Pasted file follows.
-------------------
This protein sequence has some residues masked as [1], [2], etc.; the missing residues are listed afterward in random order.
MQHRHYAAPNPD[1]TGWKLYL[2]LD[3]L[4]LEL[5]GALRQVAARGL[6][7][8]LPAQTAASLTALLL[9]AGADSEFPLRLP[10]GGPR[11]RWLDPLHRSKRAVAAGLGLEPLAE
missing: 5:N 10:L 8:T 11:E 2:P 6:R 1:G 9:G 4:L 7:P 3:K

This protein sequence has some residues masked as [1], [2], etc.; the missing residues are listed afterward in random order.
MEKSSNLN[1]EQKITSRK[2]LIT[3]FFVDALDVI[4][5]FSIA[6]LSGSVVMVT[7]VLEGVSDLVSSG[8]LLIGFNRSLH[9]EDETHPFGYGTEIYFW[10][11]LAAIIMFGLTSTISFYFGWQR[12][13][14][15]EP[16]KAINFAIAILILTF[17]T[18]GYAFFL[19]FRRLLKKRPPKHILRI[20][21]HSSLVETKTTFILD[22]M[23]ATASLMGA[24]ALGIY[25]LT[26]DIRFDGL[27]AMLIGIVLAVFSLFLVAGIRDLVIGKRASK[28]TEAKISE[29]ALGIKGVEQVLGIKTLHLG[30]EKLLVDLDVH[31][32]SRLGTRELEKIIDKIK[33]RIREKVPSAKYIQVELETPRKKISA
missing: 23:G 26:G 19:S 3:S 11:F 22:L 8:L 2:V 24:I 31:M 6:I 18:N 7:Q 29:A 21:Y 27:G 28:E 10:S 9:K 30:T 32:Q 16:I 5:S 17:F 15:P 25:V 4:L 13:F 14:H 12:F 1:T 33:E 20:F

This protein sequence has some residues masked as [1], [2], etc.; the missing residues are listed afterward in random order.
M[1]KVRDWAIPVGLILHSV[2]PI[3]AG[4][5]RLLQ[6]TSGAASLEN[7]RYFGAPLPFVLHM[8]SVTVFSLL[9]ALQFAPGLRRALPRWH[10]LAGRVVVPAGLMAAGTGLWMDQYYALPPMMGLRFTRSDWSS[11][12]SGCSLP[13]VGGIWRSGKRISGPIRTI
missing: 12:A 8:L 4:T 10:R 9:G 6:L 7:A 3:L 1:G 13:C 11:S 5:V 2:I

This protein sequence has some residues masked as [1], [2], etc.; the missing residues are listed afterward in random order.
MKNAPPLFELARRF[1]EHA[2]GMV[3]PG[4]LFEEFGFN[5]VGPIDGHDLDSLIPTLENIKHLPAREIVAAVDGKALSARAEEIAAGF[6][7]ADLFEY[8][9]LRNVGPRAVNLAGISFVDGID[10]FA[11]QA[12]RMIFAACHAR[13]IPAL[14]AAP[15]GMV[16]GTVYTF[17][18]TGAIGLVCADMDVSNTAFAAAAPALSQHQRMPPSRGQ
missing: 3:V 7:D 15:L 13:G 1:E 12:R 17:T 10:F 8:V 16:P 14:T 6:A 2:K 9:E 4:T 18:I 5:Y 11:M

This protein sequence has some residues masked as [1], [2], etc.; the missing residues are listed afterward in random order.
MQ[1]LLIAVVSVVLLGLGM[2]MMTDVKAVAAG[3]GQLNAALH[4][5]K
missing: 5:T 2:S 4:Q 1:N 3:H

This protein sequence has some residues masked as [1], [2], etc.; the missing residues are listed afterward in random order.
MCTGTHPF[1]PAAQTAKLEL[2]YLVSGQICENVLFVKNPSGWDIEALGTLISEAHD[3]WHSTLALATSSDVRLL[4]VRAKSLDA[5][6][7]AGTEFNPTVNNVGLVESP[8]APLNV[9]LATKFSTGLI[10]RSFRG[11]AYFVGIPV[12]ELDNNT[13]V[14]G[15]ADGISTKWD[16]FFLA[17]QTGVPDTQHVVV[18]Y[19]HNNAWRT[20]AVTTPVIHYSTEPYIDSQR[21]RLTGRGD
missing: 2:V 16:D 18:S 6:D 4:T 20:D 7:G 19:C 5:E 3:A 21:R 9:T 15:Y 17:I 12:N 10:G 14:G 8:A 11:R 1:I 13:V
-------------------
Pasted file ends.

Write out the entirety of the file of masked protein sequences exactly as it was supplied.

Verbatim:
This protein sequence has some residues masked as [1], [2], etc.; the missing residues are listed afterward in random order.
MQHRHYAAPNPD[1]TGWKLYL[2]LD[3]L[4]LEL[5]GALRQVAARGL[6][7][8]LPAQTAASLTALLL[9]AGADSEFPLRLP[10]GGPR[11]RWLDPLHRSKRAVAAGLGLEPLAE
missing: 5:N 10:L 8:T 11:E 2:P 6:R 1:G 9:G 4:L 7:P 3:K

This protein sequence has some residues masked as [1], [2], etc.; the missing residues are listed afterward in random order.
MEKSSNLN[1]EQKITSRK[2]LIT[3]FFVDALDVI[4][5]FSIA[6]LSGSVVMVT[7]VLEGVSDLVSSG[8]LLIGFNRSLH[9]EDETHPFGYGTEIYFW[10][11]LAAIIMFGLTSTISFYFGWQR[12][13][14][15]EP[16]KAINFAIAILILTF[17]T[18]GYAFFL[19]FRRLLKKRPPKHILRI[20][21]HSSLVETKTTFILD[22]M[23]ATASLMGA[24]ALGIY[25]LT[26]DIRFDGL[27]AMLIGIVLAVFSLFLVAGIRDLVIGKRASK[28]TEAKISE[29]ALGIKGVEQVLGIKTLHLG[30]EKLLVDLDVH[31][32]SRLGTRELEKIIDKIK[33]RIREKVPSAKYIQVELETPRKKISA
missing: 23:G 26:G 19:S 3:S 11:F 22:L 8:L 2:V 24:I 31:M 6:I 18:N 7:Q 29:A 21:Y 27:G 28:E 10:S 9:K 30:T 32:Q 16:I 5:S 17:F 15:P 25:V 4:L 13:F 14:H 12:F 1:T 33:E 20:F

This protein sequence has some residues masked as [1], [2], etc.; the missing residues are listed afterward in random order.
M[1]KVRDWAIPVGLILHSV[2]PI[3]AG[4][5]RLLQ[6]TSGAASLEN[7]RYFGAPLPFVLHM[8]SVTVFSLL[9]ALQFAPGLRRALPRWH[10]LAGRVVVPAGLMAAGTGLWMDQYYALPPMMGLRFTRSDWSS[11][12]SGCSLP[13]VGGIWRSGKRISGPIRTI
missing: 12:A 8:L 4:T 10:R 9:G 6:L 7:A 3:L 1:G 13:C 11:S 5:V 2:I

This protein sequence has some residues masked as [1], [2], etc.; the missing residues are listed afterward in random order.
MKNAPPLFELARRF[1]EHA[2]GMV[3]PG[4]LFEEFGFN[5]VGPIDGHDLDSLIPTLENIKHLPAREIVAAVDGKALSARAEEIAAGF[6][7]ADLFEY[8][9]LRNVGPRAVNLAGISFVDGID[10]FA[11]QA[12]RMIFAACHAR[13]IPAL[14]AAP[15]GMV[16]GTVYTF[17][18]TGAIGLVCADMDVSNTAFAAAAPALSQHQRMPPSRGQ
missing: 3:V 7:D 15:L 13:G 1:E 12:R 17:T 10:F 8:V 16:P 14:T 6:A 2:K 9:E 4:T 18:I 5:Y 11:M

This protein sequence has some residues masked as [1], [2], etc.; the missing residues are listed afterward in random order.
MQ[1]LLIAVVSVVLLGLGM[2]MMTDVKAVAAG[3]GQLNAALH[4][5]K
missing: 5:T 2:S 4:Q 1:N 3:H

This protein sequence has some residues masked as [1], [2], etc.; the missing residues are listed afterward in random order.
MCTGTHPF[1]PAAQTAKLEL[2]YLVSGQICENVLFVKNPSGWDIEALGTLISEAHD[3]WHSTLALATSSDVRLL[4]VRAKSLDA[5][6][7]AGTEFNPTVNNVGLVESP[8]APLNV[9]LATKFSTGLI[10]RSFRG[11]AYFVGIPV[12]ELDNNT[13]V[14]G[15]ADGISTKWD[16]FFLA[17]QTGVPDTQHVVV[18]Y[19]HNNAWRT[20]AVTTPVIHYSTEPYIDSQR[21]RLTGRGD
missing: 2:V 16:D 18:S 6:D 4:T 20:D 7:G 19:C 5:E 3:A 21:R 9:T 15:Y 17:I 12:N 10:G 14:G 8:A 11:R 1:I 13:V